The Hunger Gamestesttest
Adolescence is a difficult period. Wondering whether your crush likes you back. Picking out a cool Facebook profile picture. Trying to figure out txt spk.
For Katniss Everdeen (Jennifer Lawrence: X-Men: First Class) those troublesome teen years are a bit harder. She has to fight other teens to the death in the annual Hunger Games.
Suddenly pre-calc doesn’t seem so bad, does it, kids?
The Hunger Games are the biggest event in Panem, a dystopian country that rose after the fall of America. The games force each of the country’s 12 districts to select two children — between the ages of 12 and 18 — as tributes to the corrupt government.
These unlucky kids are sent to the capitol to train for a week on fighting and wilderness survival, then forced to kill each other in a woodland arena. The one left standing is declared the victor and assigned the thankless job of training the next set of doomed kids.
The whole event is televised for Panem’s enjoyment, complete with hosts and commentators. The contestants play to the camera to win fans who might send them essential items like food and medicine.
Think of it as the ancient Roman version of American Idol.
Sixteen year-old Katniss, a poacher from the poor, coal-mining 12th district, volunteers for the games to spare her 12-year-old sister. Smart and a sure shot with a bow, Katniss is horrified at the thought of slaying fellow children. This is a problem, since some of her competitors have been training for years to win the coveted title of Best Teen Murderer (or Victor, as Panem calls them).
Based on Suzanne Collins’ wildly popular young adult series, The Hunger Games is the perfect antidote to typical teen drama. Katniss is a girl with real problems — you know, the whole forced-to-kill thing. Yet, instead of looking to the nearest man for a solution, she relies on her intelligence and skills. Crazy, right?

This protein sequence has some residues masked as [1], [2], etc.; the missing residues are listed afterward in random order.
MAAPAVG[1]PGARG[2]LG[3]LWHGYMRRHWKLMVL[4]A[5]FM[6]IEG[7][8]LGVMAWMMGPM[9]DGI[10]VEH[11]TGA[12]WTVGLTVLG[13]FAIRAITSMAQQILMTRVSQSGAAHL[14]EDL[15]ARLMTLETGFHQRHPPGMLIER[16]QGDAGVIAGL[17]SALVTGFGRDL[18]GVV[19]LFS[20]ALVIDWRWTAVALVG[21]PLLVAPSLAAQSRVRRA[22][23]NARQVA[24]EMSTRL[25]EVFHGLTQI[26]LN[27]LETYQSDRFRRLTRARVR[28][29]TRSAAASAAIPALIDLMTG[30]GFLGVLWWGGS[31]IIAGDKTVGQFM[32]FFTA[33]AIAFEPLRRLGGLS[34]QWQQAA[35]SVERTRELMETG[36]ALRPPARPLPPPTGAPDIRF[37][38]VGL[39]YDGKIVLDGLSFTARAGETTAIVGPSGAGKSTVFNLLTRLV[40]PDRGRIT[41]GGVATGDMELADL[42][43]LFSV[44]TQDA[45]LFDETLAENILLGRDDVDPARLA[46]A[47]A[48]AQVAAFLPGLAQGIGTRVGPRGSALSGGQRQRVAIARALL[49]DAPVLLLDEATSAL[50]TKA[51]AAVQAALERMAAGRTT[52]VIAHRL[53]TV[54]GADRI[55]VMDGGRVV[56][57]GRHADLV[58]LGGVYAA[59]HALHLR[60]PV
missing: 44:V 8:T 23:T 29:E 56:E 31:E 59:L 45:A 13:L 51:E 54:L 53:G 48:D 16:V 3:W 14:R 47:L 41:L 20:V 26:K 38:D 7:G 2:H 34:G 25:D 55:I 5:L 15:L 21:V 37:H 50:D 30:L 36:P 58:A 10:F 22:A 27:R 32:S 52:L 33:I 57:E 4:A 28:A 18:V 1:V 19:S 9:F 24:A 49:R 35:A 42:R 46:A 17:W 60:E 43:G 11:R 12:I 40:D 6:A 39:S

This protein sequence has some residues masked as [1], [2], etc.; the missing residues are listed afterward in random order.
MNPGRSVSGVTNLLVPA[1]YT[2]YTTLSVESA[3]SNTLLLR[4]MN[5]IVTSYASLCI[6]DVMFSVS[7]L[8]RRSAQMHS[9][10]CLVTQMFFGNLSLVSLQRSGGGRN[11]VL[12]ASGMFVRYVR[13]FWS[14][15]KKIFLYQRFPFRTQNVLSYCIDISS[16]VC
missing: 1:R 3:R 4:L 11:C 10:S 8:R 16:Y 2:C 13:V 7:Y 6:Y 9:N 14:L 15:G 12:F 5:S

Lawrence, who scored an Oscar nomination with her first leading role, is more than up for the challenge of playing Katniss. There isn’t much heroic in murdering other kids, but Katniss is a likeable girl forced to do terrible things. Throughout the movie, she’s terrified but resolved to survive without becoming a monster.
Katniss’ attitude inspires the people of Panem and infuriates the government, which works overtime to silence her.
The film is careful to emphasize that the contestants are kids. The youngest tribute, Rue (Amandla Stenberg: Columbiana) is a 12-year-old with an angel face that looks much younger. It’s easy to believe that Katniss would want to protect her; I did. Because you’re so aware of how young the tributes are, each death is horrifying.
One of the best parts of the film is seeing Panem leap off the page as a fully realized world with clear disparity between the high life in the capitol and the starvation of the districts. It’s easy to see why these kids are awed into the games: Katniss doesn’t have running water at home, but in the capitol she’s got cable television and all the food she can eat.
The film could have gone further in the portrayal of violence against children. Being more graphic would emphasize Collins’ point that even her readers are an eager audience for the depravity and violence of the arena.
I’m thankful that the film shot for the more viewer-friendly PG-13, if only so that more young women can see that there are better characters to admire than Bella Swan. Even without blood and guts, Hunger Games is a tense, powerful story of one girl’s journey from obscurity to legend.